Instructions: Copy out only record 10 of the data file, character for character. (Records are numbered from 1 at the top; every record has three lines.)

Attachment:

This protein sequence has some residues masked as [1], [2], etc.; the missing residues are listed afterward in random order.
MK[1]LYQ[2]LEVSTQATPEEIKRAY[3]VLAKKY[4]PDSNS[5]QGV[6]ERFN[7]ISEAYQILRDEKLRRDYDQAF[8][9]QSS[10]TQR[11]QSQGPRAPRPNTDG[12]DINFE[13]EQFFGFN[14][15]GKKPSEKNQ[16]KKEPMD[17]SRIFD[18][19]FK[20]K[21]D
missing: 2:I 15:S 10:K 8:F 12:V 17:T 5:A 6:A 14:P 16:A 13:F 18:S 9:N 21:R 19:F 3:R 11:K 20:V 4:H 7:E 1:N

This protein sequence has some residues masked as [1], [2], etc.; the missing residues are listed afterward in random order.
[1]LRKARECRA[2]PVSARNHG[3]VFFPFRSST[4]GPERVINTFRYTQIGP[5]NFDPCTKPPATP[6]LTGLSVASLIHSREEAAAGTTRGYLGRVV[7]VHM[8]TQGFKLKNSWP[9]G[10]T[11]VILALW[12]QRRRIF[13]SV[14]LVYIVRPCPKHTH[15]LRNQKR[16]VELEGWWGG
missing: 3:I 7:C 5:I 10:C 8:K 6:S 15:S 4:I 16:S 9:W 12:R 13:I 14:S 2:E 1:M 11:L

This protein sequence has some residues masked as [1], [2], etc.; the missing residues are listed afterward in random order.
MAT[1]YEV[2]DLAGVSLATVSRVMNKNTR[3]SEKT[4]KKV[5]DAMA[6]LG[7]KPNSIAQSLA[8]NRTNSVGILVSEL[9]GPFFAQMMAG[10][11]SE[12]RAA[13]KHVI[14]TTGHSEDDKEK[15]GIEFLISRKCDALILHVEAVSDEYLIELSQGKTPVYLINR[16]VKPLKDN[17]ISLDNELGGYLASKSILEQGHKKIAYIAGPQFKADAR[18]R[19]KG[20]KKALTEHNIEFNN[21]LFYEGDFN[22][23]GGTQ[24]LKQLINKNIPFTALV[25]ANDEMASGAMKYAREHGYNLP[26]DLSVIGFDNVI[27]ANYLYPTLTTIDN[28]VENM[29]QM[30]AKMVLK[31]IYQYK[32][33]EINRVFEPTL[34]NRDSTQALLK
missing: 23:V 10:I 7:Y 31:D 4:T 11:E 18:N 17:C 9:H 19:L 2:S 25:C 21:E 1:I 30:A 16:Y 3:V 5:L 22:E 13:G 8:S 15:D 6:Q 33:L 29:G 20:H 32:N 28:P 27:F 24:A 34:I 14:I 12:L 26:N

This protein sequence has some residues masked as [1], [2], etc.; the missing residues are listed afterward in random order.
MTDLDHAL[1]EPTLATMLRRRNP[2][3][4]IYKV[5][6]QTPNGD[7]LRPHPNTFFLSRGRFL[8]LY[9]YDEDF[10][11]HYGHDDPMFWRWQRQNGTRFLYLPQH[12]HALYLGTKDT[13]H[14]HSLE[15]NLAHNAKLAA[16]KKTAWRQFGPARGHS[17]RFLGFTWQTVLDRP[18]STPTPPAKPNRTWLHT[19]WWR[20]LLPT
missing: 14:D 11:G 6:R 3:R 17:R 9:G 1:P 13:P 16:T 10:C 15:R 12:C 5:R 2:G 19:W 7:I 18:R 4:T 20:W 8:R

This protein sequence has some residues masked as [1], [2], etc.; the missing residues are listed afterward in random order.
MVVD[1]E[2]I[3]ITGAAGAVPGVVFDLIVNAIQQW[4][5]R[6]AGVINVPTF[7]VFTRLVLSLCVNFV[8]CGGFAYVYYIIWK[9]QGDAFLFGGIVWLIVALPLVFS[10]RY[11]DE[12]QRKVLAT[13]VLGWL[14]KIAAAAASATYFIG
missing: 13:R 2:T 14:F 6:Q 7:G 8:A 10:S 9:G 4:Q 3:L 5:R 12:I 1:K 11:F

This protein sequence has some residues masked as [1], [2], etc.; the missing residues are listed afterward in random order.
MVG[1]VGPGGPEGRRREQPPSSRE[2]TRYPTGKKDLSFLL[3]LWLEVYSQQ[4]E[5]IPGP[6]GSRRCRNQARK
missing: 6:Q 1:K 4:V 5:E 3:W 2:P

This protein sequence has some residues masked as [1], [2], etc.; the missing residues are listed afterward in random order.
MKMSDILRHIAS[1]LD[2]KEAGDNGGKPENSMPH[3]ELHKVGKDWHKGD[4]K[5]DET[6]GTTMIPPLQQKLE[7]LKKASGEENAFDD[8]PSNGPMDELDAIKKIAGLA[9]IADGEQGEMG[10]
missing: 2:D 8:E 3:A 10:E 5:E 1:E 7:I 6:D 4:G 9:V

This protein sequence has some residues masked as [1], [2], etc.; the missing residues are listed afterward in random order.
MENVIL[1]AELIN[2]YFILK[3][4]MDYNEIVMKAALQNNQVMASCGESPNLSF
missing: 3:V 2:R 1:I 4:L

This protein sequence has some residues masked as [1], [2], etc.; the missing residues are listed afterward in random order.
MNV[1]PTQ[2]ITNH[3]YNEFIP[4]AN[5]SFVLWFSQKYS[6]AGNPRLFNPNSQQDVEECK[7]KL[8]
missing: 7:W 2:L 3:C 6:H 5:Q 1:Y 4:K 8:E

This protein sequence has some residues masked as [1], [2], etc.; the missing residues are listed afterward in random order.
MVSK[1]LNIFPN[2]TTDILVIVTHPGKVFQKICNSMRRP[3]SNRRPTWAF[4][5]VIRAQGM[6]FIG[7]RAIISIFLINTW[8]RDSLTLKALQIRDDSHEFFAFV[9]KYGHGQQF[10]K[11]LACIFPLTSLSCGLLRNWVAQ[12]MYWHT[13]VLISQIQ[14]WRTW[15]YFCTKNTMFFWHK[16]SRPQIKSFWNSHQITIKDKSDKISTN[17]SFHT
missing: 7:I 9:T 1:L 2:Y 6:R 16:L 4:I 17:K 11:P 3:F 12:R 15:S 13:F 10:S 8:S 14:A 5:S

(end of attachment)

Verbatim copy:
This protein sequence has some residues masked as [1], [2], etc.; the missing residues are listed afterward in random order.
MVSK[1]LNIFPN[2]TTDILVIVTHPGKVFQKICNSMRRP[3]SNRRPTWAF[4][5]VIRAQGM[6]FIG[7]RAIISIFLINTW[8]RDSLTLKALQIRDDSHEFFAFV[9]KYGHGQQF[10]K[11]LACIFPLTSLSCGLLRNWVAQ[12]MYWHT[13]VLISQIQ[14]WRTW[15]YFCTKNTMFFWHK[16]SRPQIKSFWNSHQITIKDKSDKISTN[17]SFHT
missing: 7:I 9:T 1:L 2:Y 6:R 16:L 4:I 17:K 11:P 3:F 12:R 15:S 13:F 10:S 8:S 14:A 5:S